Wednesday, 21 March 2018

Questioning my body image

This is the second post in a series where I'm sharing my ongoing lessons about body-image and body-acceptance. Part one set the scene.

The immediate need that took me to seeing a psychologist was that by late 2015 my eating had become very disordered. For a large part of the year I was living on only a few hundred calories per day. I was frightened of food and frightened of regaining the weight I had lost up to that point.

Articles like Gina Kolata's "After ‘The Biggest Loser,’ Their Bodies Fought to Regain Weight" in the New York Times are not reassuring: six years after their participation on the show, thirteen out of fourteen contestants regained weight, and four were now heavier than before the competition. Kolata presents some of the research describing the metabolic changes that drive that outcome, which makes it sound even more inevitable.

Regaining significant weight is still something that worries me to some degree today, but in late 2015 and early 2016, it was seriously interfering with my eating.

And, as I shared last time, I still wasn't happy with my body anyway. I wanted to be still thinner.

My psychologist took a functional approach to this concern, asking me what I would be able to do if I were thinner that I couldn't or wouldn't do at my current body shape. I talked about the situations I described in my previous post: about my terror of being teased or ridiculed about my body if anybody could see or feel it.

This led to a very interesting exercise, where she presented me with a series of silhouettes and asked me to identify my body shape among them. (The "BMI-based Silhouette Matching Test (BMI-SMT)" is a similar instrument to the one my psychologist used, if you want to investigate further.)

Recognising distortions of perception: in myself...

This isn't exactly the test my psychologist used,
but it's similar. Figure from Abbas et al (2010)
"Pictogram use was validated for estimating
individual’s body mass index
", Journal of
Clinical Epidemiology 63
: 655–59
I selected the silhouette that I thought was my body shape, and was very surprised when the psychologist revealed the proportions that corresponded to it. The silhouette was of a far squatter body shape than I knew mine to be by the numbers.

This made sense to me because of another phenomenon I was experiencing at the time: my body fitting through spaces that I didn't think it could. For example, when I couldn't open a car door fully because of other cars parked close by, I would be expecting a difficult squeeze to get through the partial opening but instead would step through easily. Or I would often pause at a doorway to let someone else step through it from the other direction because I "knew" we wouldn't both fit through at the same time — I got a few puzzled looks from that at work! It took maybe 18 months for this effect to subside: for my brain to re-align to how much space I was actually taking up in the world. (And even today, it still very occasionally crops up!)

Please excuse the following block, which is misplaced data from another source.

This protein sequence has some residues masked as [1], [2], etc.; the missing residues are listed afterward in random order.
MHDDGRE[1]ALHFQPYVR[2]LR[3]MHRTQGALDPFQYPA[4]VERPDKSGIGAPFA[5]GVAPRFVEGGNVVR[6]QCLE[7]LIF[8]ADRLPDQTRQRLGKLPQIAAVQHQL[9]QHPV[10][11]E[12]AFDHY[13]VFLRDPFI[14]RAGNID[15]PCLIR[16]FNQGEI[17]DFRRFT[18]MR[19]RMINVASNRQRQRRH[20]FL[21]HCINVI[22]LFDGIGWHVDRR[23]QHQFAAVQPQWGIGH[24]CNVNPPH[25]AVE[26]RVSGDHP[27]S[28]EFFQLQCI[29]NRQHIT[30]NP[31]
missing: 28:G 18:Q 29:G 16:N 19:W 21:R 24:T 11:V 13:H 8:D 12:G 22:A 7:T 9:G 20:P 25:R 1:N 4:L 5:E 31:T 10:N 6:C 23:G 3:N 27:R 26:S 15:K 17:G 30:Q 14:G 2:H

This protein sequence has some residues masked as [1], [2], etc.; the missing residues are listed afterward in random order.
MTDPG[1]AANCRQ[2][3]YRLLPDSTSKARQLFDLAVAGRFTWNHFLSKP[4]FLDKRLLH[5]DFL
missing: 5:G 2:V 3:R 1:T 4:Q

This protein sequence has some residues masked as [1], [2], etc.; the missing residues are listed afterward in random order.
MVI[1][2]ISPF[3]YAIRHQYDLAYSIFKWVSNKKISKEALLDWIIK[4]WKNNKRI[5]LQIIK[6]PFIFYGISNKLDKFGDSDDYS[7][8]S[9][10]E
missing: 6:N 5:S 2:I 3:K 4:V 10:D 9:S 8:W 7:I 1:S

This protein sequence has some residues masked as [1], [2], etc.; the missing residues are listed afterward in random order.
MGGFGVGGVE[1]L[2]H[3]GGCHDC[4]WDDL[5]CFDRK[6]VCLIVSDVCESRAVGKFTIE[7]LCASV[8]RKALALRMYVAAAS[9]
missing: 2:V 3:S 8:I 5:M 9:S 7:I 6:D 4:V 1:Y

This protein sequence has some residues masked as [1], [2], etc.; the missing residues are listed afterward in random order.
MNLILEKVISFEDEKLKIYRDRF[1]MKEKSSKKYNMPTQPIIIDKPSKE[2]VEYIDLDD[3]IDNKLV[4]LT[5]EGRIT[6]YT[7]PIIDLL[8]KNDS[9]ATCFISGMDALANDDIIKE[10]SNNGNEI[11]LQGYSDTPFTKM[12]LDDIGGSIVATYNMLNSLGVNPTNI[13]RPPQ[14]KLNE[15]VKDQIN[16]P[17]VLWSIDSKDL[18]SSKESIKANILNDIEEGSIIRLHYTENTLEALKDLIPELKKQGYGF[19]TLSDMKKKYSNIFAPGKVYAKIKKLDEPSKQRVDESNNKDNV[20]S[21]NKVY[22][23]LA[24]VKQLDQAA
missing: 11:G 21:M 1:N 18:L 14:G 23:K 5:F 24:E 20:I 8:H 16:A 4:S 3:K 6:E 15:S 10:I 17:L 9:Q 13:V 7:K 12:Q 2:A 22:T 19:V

Reality is on the left. I
sometimes see what's on the
Finally, my logical brain accepts that the huge variation in how I react to my body in photos and mirrors means that my perceptions are suspect. If I perceive exactly the same body as upsettingly, distressingly "too fat" in some photos and reflections, but not in others, then my perception has to be unreliable.

...and in others

Another thing that has helped me realise the unreality of my perceptions of my body has been the sad experience of listening to and reading other people's negative assessment of their bodies.

Taryn Brumfitt's amazing documentary Embrace (Watch it if you haven't seen it — I promise it's worth it. Here's the trailer) at one point presents people describing their normal, healthy-looking bodies as "disgusting"; it's a shocking and very sad juxtaposition.

Since becoming involved in fitness, I've had the unfortunate opportunity to hear similar things first-hand myself. Two such conversations have stuck with me because of the physiques of the people who held these opinions were physiques that I think most other people (including me) would be envious of: one like a fashion model and one like a lean endurance athlete.

I find it easy to recognise these distortions in other people's assessments of their bodies, which helps me remember that my image of my own is suspect.

What I do now

Reflexive, negative assessments of my own body still sometimes catch me by surprise. When they do, I consciously remind myself of the things I've shared in this article: remembering photos in which I don't think I look fat, or mentally replaying conversations that reveal others' distorted body images.

This doesn't always work for me, and certainly not immediately, but as one layer of defence, it helps.

If you're unhappy with your body shape, I suggest questioning your own assessment: how realistic is the image in your head?

Next post: Letting my defences down

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